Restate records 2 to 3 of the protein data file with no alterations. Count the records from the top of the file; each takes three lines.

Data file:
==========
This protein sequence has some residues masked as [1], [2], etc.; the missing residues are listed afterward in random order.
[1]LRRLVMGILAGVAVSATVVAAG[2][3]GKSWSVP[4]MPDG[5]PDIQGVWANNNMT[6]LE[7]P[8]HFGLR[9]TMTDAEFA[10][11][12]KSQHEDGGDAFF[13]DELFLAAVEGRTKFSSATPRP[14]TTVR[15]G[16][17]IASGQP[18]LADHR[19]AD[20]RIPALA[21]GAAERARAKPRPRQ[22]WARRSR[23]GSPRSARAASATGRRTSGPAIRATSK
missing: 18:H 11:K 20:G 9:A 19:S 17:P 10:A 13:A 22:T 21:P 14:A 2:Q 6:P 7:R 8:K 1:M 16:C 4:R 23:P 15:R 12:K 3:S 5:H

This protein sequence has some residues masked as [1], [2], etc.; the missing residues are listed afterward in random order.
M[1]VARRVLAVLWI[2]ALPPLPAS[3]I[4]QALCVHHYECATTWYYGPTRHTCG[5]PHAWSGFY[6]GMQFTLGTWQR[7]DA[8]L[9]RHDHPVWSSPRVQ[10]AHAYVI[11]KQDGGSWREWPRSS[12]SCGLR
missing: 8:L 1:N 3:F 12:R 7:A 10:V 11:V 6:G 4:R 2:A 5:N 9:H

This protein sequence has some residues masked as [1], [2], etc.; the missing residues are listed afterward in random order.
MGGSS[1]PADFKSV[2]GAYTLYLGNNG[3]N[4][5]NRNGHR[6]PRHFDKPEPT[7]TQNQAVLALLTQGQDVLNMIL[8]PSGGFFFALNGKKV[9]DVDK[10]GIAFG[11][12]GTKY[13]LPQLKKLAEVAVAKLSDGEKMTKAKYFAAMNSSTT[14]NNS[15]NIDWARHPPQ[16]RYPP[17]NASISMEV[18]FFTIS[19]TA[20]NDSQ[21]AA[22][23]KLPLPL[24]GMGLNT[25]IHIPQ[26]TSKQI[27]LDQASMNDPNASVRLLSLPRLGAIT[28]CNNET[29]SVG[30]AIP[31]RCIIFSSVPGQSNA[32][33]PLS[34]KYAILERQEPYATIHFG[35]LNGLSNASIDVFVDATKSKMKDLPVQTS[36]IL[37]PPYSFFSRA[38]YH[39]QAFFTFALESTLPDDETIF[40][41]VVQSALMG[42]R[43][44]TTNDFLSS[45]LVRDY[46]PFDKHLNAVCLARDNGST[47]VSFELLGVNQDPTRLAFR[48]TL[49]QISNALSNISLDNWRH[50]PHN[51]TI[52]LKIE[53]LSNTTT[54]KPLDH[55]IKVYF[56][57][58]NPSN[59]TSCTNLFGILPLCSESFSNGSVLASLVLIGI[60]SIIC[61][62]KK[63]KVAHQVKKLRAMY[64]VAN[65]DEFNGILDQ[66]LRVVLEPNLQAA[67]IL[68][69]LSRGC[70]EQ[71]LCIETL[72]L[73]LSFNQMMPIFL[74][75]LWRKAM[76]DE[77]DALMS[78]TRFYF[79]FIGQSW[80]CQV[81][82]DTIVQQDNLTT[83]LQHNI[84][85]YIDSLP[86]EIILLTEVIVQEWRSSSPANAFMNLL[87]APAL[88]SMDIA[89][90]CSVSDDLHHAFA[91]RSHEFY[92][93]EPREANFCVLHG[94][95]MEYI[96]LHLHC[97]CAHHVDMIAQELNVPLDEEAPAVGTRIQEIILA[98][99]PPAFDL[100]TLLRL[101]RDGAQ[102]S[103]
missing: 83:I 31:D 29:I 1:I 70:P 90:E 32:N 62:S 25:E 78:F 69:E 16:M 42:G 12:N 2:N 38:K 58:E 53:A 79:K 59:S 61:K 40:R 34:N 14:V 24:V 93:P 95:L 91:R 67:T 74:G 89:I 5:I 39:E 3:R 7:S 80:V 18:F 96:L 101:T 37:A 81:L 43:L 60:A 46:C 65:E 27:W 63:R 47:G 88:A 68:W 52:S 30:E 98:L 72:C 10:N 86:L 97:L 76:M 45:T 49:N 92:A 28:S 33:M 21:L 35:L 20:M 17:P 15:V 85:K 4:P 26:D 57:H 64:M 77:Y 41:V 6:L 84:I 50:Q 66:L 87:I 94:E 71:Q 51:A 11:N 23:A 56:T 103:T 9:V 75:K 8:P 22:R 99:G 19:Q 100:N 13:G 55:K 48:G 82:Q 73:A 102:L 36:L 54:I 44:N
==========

This protein sequence has some residues masked as [1], [2], etc.; the missing residues are listed afterward in random order.
M[1]VARRVLAVLWI[2]ALPPLPAS[3]I[4]QALCVHHYECATTWYYGPTRHTCG[5]PHAWSGFY[6]GMQFTLGTWQR[7]DA[8]L[9]RHDHPVWSSPRVQ[10]AHAYVI[11]KQDGGSWREWPRSS[12]SCGLR
missing: 8:L 1:N 3:F 12:R 7:A 10:V 11:V 6:G 4:R 2:A 5:N 9:H

This protein sequence has some residues masked as [1], [2], etc.; the missing residues are listed afterward in random order.
MGGSS[1]PADFKSV[2]GAYTLYLGNNG[3]N[4][5]NRNGHR[6]PRHFDKPEPT[7]TQNQAVLALLTQGQDVLNMIL[8]PSGGFFFALNGKKV[9]DVDK[10]GIAFG[11][12]GTKY[13]LPQLKKLAEVAVAKLSDGEKMTKAKYFAAMNSSTT[14]NNS[15]NIDWARHPPQ[16]RYPP[17]NASISMEV[18]FFTIS[19]TA[20]NDSQ[21]AA[22][23]KLPLPL[24]GMGLNT[25]IHIPQ[26]TSKQI[27]LDQASMNDPNASVRLLSLPRLGAIT[28]CNNET[29]SVG[30]AIP[31]RCIIFSSVPGQSNA[32][33]PLS[34]KYAILERQEPYATIHFG[35]LNGLSNASIDVFVDATKSKMKDLPVQTS[36]IL[37]PPYSFFSRA[38]YH[39]QAFFTFALESTLPDDETIF[40][41]VVQSALMG[42]R[43][44]TTNDFLSS[45]LVRDY[46]PFDKHLNAVCLARDNGST[47]VSFELLGVNQDPTRLAFR[48]TL[49]QISNALSNISLDNWRH[50]PHN[51]TI[52]LKIE[53]LSNTTT[54]KPLDH[55]IKVYF[56][57][58]NPSN[59]TSCTNLFGILPLCSESFSNGSVLASLVLIGI[60]SIIC[61][62]KK[63]KVAHQVKKLRAMY[64]VAN[65]DEFNGILDQ[66]LRVVLEPNLQAA[67]IL[68][69]LSRGC[70]EQ[71]LCIETL[72]L[73]LSFNQMMPIFL[74][75]LWRKAM[76]DE[77]DALMS[78]TRFYF[79]FIGQSW[80]CQV[81][82]DTIVQQDNLTT[83]LQHNI[84][85]YIDSLP[86]EIILLTEVIVQEWRSSSPANAFMNLL[87]APAL[88]SMDIA[89][90]CSVSDDLHHAFA[91]RSHEFY[92][93]EPREANFCVLHG[94][95]MEYI[96]LHLHC[97]CAHHVDMIAQELNVPLDEEAPAVGTRIQEIILA[98][99]PPAFDL[100]TLLRL[101]RDGAQ[102]S[103]
missing: 83:I 31:D 29:I 1:I 70:P 90:E 32:N 62:S 25:E 78:F 69:E 16:M 42:G 12:N 2:N 38:K 58:E 53:A 79:K 59:S 61:K 40:R 34:N 14:V 24:V 93:P 95:L 91:R 67:T 74:G 89:I 5:I 39:E 3:R 7:S 80:V 18:F 96:L 101:T 37:A 81:L 43:L 60:A 46:C 65:E 27:W 63:R 47:G 88:A 68:W 52:S 30:E 98:L 72:C 10:N 86:L 97:L 76:M 45:T 49:N 92:A 28:S 33:M 21:L 35:L 20:M 17:P 15:V 85:K 4:P 26:D 57:H 64:M 77:Y 41:V 6:L 84:I 50:Q 66:L 87:I 94:E 71:Q 51:A 11:N 23:A 56:T 103:T 9:V 75:K 8:P 22:R 99:G 19:Q 100:N 13:G 55:K 48:G 82:Q 73:A 102:L 36:L 54:I 44:N